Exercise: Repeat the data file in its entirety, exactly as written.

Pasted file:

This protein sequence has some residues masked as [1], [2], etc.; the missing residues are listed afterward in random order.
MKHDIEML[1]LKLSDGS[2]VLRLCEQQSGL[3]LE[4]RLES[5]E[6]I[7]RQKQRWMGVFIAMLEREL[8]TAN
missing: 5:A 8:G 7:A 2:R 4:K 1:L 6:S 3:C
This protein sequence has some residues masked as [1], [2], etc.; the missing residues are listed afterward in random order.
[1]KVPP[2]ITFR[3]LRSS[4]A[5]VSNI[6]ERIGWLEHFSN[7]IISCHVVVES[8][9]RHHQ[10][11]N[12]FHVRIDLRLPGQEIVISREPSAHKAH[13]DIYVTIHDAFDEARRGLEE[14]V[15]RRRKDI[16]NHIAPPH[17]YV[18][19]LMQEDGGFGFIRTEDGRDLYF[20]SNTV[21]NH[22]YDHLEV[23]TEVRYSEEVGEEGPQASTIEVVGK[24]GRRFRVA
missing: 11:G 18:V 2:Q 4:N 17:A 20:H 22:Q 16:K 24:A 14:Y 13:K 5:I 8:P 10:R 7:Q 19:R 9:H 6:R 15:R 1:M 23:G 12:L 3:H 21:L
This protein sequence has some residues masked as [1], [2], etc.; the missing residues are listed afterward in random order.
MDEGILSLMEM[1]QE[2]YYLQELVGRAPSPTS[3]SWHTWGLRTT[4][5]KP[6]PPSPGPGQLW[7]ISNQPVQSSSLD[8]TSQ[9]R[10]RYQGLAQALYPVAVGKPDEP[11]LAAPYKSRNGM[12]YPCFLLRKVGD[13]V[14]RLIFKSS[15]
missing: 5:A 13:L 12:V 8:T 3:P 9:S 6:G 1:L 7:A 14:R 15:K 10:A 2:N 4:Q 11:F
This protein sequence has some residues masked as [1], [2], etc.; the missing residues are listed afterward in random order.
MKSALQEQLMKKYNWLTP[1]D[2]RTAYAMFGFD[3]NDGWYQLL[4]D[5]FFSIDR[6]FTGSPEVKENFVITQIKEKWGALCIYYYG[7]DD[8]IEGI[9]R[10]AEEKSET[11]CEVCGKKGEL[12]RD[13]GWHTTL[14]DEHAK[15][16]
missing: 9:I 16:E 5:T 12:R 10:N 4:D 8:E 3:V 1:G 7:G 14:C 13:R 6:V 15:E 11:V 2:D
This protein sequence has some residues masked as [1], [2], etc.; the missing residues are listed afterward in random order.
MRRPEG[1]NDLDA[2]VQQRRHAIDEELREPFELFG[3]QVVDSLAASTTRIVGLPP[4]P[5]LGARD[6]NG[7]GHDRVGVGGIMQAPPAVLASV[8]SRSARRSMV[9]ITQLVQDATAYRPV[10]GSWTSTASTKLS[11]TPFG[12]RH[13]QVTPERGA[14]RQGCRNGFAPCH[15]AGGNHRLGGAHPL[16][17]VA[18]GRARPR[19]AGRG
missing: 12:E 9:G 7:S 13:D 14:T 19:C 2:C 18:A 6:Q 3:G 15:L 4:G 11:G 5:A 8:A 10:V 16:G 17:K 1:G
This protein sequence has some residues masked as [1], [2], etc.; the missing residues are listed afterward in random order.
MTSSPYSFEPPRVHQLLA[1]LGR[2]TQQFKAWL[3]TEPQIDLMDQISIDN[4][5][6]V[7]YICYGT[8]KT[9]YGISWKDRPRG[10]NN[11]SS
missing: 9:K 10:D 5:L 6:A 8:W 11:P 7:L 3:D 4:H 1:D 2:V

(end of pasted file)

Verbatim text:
This protein sequence has some residues masked as [1], [2], etc.; the missing residues are listed afterward in random order.
MKHDIEML[1]LKLSDGS[2]VLRLCEQQSGL[3]LE[4]RLES[5]E[6]I[7]RQKQRWMGVFIAMLEREL[8]TAN
missing: 5:A 8:G 7:A 2:R 4:K 1:L 6:S 3:C
This protein sequence has some residues masked as [1], [2], etc.; the missing residues are listed afterward in random order.
[1]KVPP[2]ITFR[3]LRSS[4]A[5]VSNI[6]ERIGWLEHFSN[7]IISCHVVVES[8][9]RHHQ[10][11]N[12]FHVRIDLRLPGQEIVISREPSAHKAH[13]DIYVTIHDAFDEARRGLEE[14]V[15]RRRKDI[16]NHIAPPH[17]YV[18][19]LMQEDGGFGFIRTEDGRDLYF[20]SNTV[21]NH[22]YDHLEV[23]TEVRYSEEVGEEGPQASTIEVVGK[24]GRRFRVA
missing: 11:G 18:V 2:Q 4:N 17:A 20:H 22:Q 16:K 24:A 14:Y 13:K 5:I 8:P 10:R 7:Q 19:R 9:H 6:R 15:R 1:M 23:G 12:L 3:H 21:L
This protein sequence has some residues masked as [1], [2], etc.; the missing residues are listed afterward in random order.
MDEGILSLMEM[1]QE[2]YYLQELVGRAPSPTS[3]SWHTWGLRTT[4][5]KP[6]PPSPGPGQLW[7]ISNQPVQSSSLD[8]TSQ[9]R[10]RYQGLAQALYPVAVGKPDEP[11]LAAPYKSRNGM[12]YPCFLLRKVGD[13]V[14]RLIFKSS[15]
missing: 5:A 13:L 12:V 8:T 3:P 9:S 6:G 1:L 7:A 14:R 15:K 10:A 2:N 4:Q 11:F
This protein sequence has some residues masked as [1], [2], etc.; the missing residues are listed afterward in random order.
MKSALQEQLMKKYNWLTP[1]D[2]RTAYAMFGFD[3]NDGWYQLL[4]D[5]FFSIDR[6]FTGSPEVKENFVITQIKEKWGALCIYYYG[7]DD[8]IEGI[9]R[10]AEEKSET[11]CEVCGKKGEL[12]RD[13]GWHTTL[14]DEHAK[15][16]
missing: 9:I 16:E 5:T 12:R 10:N 4:D 8:E 3:V 1:G 7:G 14:C 13:R 6:V 15:E 11:V 2:D
This protein sequence has some residues masked as [1], [2], etc.; the missing residues are listed afterward in random order.
MRRPEG[1]NDLDA[2]VQQRRHAIDEELREPFELFG[3]QVVDSLAASTTRIVGLPP[4]P[5]LGARD[6]NG[7]GHDRVGVGGIMQAPPAVLASV[8]SRSARRSMV[9]ITQLVQDATAYRPV[10]GSWTSTASTKLS[11]TPFG[12]RH[13]QVTPERGA[14]RQGCRNGFAPCH[15]AGGNHRLGGAHPL[16][17]VA[18]GRARPR[19]AGRG
missing: 12:E 9:G 7:S 13:D 14:T 19:C 2:C 18:A 6:Q 3:G 15:L 4:G 11:G 5:A 8:A 10:V 16:G 17:K 1:G
This protein sequence has some residues masked as [1], [2], etc.; the missing residues are listed afterward in random order.
MTSSPYSFEPPRVHQLLA[1]LGR[2]TQQFKAWL[3]TEPQIDLMDQISIDN[4][5][6]V[7]YICYGT[8]KT[9]YGISWKDRPRG[10]NN[11]SS
missing: 9:K 10:D 5:L 6:A 8:W 11:P 7:L 3:D 4:H 1:D 2:V